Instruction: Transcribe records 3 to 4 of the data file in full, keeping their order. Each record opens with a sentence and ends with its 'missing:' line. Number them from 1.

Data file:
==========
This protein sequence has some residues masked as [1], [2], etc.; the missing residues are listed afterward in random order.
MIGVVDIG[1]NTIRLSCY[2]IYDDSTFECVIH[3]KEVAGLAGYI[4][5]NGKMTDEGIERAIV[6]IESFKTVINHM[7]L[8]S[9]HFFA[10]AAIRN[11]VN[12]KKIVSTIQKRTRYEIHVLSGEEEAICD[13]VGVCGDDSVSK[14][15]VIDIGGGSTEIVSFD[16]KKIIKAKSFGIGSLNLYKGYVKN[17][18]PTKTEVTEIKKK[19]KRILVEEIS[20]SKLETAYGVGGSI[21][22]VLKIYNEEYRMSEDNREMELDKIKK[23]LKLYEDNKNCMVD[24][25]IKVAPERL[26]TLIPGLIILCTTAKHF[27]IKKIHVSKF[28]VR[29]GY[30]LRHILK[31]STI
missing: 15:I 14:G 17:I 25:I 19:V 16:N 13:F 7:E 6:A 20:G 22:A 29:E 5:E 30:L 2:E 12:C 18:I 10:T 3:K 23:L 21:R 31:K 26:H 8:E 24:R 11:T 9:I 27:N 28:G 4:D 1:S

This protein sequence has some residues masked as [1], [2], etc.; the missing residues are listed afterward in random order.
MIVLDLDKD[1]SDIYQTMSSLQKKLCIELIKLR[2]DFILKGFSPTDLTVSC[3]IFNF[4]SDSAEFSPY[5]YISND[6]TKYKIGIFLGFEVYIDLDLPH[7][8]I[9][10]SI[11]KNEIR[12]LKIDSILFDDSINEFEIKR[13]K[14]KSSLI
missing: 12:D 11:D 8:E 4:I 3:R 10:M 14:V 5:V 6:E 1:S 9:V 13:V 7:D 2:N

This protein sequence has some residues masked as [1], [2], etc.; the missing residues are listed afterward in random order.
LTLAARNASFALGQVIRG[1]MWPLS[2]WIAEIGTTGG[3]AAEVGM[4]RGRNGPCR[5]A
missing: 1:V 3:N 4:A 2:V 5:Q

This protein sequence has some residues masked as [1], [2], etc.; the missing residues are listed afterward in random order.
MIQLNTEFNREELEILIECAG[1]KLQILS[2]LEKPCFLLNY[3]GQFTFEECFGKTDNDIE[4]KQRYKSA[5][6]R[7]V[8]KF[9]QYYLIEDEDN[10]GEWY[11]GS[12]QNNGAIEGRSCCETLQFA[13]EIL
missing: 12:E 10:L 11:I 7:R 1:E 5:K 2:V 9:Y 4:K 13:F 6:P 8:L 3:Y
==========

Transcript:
This protein sequence has some residues masked as [1], [2], etc.; the missing residues are listed afterward in random order.
LTLAARNASFALGQVIRG[1]MWPLS[2]WIAEIGTTGG[3]AAEVGM[4]RGRNGPCR[5]A
missing: 1:V 3:N 4:A 2:V 5:Q

This protein sequence has some residues masked as [1], [2], etc.; the missing residues are listed afterward in random order.
MIQLNTEFNREELEILIECAG[1]KLQILS[2]LEKPCFLLNY[3]GQFTFEECFGKTDNDIE[4]KQRYKSA[5][6]R[7]V[8]KF[9]QYYLIEDEDN[10]GEWY[11]GS[12]QNNGAIEGRSCCETLQFA[13]EIL
missing: 12:E 10:L 11:I 7:R 1:E 5:K 2:V 9:Y 4:K 13:F 6:P 8:L 3:Y